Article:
Irish bishops used Pentecost Sunday Masses to make a final appeal for people to reject a government proposal to remove the right to life of unborn children from the country's constitution and pave the way for abortion up to 12 weeks' gestation.
Voters go to the polls May 25 in a referendum on whether to remove the Eighth Amendment, which was passed in 1983 and gives unborn children an equal right to life "with due regard" to the life of the mother. Minister for Health Simon Harris has announced plans to allow abortion on demand up to 12 weeks, up to 24 weeks on unspecified grounds for the health of the mother, and up to birth where the child is diagnosed with a life-limiting condition that means he or she may not live long after birth.
In a message read at Masses across the Archdiocese of Armagh, Northern Ireland -- which includes parts of the Irish Republic -- Archbishop Eamon Martin urged worshippers to be "missionaries for the cause of life."
The archbishop, president of the Irish bishops' conference, pointed out that Ireland's Supreme Court has clarified that "if the Eighth Amendment is repealed, unborn children in Ireland will have absolutely no constitutional rights."
"A vote to repeal the Eighth Amendment on May 25 would therefore pave the way for a very liberal abortion regime in Ireland, including completely unrestricted access to abortion during the first three months of pregnancy," Martin said.
He warned that this was a departure from the current medical and legal culture in Ireland, "where the equality of life of a mother and her unborn baby is written into our constitution."
"Women's lives are precious, to be loved, valued and protected. Their babies' lives are precious, to be loved, valued and protected. Both lives deserve protection from the tragedy and irreversible decision of abortion," Martin said.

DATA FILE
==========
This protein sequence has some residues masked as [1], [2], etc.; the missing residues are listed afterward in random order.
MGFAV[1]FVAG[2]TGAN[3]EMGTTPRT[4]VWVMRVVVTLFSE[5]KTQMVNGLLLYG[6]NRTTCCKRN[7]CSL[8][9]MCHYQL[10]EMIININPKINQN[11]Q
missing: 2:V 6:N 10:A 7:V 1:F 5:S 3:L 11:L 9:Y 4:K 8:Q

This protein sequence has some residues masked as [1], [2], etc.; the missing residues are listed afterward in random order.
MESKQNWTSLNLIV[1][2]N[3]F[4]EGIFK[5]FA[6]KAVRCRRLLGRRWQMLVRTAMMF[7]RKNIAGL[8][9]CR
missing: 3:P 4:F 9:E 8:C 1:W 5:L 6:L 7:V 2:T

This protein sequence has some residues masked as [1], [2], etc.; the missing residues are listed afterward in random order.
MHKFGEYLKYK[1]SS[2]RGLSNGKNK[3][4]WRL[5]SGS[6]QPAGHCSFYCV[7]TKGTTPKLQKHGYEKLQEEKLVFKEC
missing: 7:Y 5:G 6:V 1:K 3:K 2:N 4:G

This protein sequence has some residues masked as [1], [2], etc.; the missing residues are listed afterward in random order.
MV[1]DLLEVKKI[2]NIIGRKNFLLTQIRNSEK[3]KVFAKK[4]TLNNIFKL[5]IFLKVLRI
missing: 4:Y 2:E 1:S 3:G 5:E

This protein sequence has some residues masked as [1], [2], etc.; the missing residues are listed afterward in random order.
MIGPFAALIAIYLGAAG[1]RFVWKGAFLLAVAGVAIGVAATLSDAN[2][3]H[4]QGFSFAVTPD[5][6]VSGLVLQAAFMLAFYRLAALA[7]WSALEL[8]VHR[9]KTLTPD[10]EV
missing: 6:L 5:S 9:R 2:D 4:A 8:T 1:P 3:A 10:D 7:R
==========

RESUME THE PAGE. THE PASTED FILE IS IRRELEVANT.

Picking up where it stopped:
He insisted that "to be against abortion is not simply 'a Catholic thing.' The innate dignity of every human life is a value for the whole of society -- for people of all faiths and none. It is rooted in reason as well as in faith. To take away an innocent human life can never be simply a matter of personal choice."
The archbishop concluded his message with a direct appeal to voters: "When you go inside the voting booth on May 25, pause and think of two lives -- the life of the mother and the life of her baby -- two hearts beating; two lives which are both precious and deserving of compassion and protection.
"Love them both. Pray for both. Choose life for them both. Say 'no' to repealing the Eighth Amendment, and then do everything you can to ensure that our country will always provide the best possible care and support for all mothers and their unborn children," he writes.
In Dublin, Archbishop Diarmuid Martin had asked parishes to hold a special time of prayer for the protection of life. Many parishes held holy hours, and a message from the archbishop was read at Masses.
He told Massgoers that the church "must always be pro-life. That means that the Christian community must be a beacon of support for life, especially at its most vulnerable moments, and a beacon of support at vulnerable moments of any woman or man along their path of life.
"Christians must be pro-life when it comes to the unborn and those who are vulnerable at the end of their lives," Martin wrote.
Reflecting on the past, Martin said that "for too long, a mentality was common in Ireland in which single mothers were ostracized and humiliated. This narrow moralistic culture was often sadly enhanced by the attitude of the church."
He said "it was women who stood up and challenged that culture and affirmed their desire and right to be able to keep and give love to their children. We owe a debt to those women who, then and now, witness to life.
"Ireland has a great record in the care of mothers and of children. The overall ethos of medicine in Ireland has been marked by a passionate commitment to do all to protect the life of both mother and child," Martin wrote.
He warned that "repealing the Eighth Amendment is not about permitting limited abortion. It would bring about a radical change to our broad pro-life culture. It would end any constitutional protection whatsoever for the unborn. Proposed future legislation would permit abortion without restriction up to 12 weeks, but also permit abortion on physical and mental health grounds up to six months."
The archbishop said a decision to remove the right to life of the unborn from the constitution would be "a point of no return."
"It seems incongruous that, just as medical science allows us to understand much more about the evolution of the baby in the womb and his or her originality and unique identity, that we should simply throw out all constitutional protection of the unborn child.
"For that reason, I will be voting 'no'," the archbishop wrote.
Voting runs May 25 from 7 a.m. to 10 p.m. A result is expected May 26.
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